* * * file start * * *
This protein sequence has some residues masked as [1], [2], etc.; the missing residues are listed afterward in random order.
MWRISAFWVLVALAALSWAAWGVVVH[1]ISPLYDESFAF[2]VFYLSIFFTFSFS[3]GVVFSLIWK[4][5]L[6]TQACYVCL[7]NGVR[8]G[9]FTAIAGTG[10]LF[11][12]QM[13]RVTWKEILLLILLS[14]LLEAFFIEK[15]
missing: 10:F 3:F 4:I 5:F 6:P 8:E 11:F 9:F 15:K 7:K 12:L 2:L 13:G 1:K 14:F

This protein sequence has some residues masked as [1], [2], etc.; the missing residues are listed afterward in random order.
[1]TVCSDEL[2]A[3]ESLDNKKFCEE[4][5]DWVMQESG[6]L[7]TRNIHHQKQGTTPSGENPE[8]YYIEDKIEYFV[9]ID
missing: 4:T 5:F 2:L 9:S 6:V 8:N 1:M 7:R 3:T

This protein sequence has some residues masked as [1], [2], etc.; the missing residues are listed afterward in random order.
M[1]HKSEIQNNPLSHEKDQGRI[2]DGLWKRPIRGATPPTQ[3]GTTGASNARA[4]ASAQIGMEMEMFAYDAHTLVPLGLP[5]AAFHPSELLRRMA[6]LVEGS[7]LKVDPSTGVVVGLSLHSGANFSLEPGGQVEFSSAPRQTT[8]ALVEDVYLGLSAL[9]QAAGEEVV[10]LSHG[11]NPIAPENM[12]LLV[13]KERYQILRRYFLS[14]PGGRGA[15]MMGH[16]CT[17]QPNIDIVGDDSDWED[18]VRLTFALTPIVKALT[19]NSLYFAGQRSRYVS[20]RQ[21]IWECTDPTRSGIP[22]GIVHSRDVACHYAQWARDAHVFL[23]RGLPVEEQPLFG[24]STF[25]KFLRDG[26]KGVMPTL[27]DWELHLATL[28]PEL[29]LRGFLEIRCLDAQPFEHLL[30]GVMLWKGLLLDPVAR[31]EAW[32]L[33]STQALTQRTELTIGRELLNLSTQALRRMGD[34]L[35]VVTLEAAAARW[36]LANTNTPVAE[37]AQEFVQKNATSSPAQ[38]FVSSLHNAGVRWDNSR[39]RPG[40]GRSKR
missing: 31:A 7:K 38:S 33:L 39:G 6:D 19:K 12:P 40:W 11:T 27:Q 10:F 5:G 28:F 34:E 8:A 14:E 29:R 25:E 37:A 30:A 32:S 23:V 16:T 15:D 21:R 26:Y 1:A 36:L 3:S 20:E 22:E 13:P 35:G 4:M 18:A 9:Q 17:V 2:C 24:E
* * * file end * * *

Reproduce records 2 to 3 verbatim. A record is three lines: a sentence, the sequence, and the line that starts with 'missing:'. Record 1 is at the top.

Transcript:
This protein sequence has some residues masked as [1], [2], etc.; the missing residues are listed afterward in random order.
[1]TVCSDEL[2]A[3]ESLDNKKFCEE[4][5]DWVMQESG[6]L[7]TRNIHHQKQGTTPSGENPE[8]YYIEDKIEYFV[9]ID
missing: 4:T 5:F 2:L 9:S 6:V 8:N 1:M 7:R 3:T

This protein sequence has some residues masked as [1], [2], etc.; the missing residues are listed afterward in random order.
M[1]HKSEIQNNPLSHEKDQGRI[2]DGLWKRPIRGATPPTQ[3]GTTGASNARA[4]ASAQIGMEMEMFAYDAHTLVPLGLP[5]AAFHPSELLRRMA[6]LVEGS[7]LKVDPSTGVVVGLSLHSGANFSLEPGGQVEFSSAPRQTT[8]ALVEDVYLGLSAL[9]QAAGEEVV[10]LSHG[11]NPIAPENM[12]LLV[13]KERYQILRRYFLS[14]PGGRGA[15]MMGH[16]CT[17]QPNIDIVGDDSDWED[18]VRLTFALTPIVKALT[19]NSLYFAGQRSRYVS[20]RQ[21]IWECTDPTRSGIP[22]GIVHSRDVACHYAQWARDAHVFL[23]RGLPVEEQPLFG[24]STF[25]KFLRDG[26]KGVMPTL[27]DWELHLATL[28]PEL[29]LRGFLEIRCLDAQPFEHLL[30]GVMLWKGLLLDPVAR[31]EAW[32]L[33]STQALTQRTELTIGRELLNLSTQALRRMGD[34]L[35]VVTLEAAAARW[36]LANTNTPVAE[37]AQEFVQKNATSSPAQ[38]FVSSLHNAGVRWDNSR[39]RPG[40]GRSKR
missing: 31:A 7:K 38:S 33:L 39:G 6:D 19:K 12:P 40:W 11:T 27:Q 10:F 5:G 28:F 34:E 8:A 14:E 29:R 25:E 37:A 30:A 32:S 23:V 16:T 15:D 21:R 26:Y 1:A 36:L 3:S 20:E 22:E 13:P 35:G 4:M 18:A 9:Q 17:V 2:C 24:E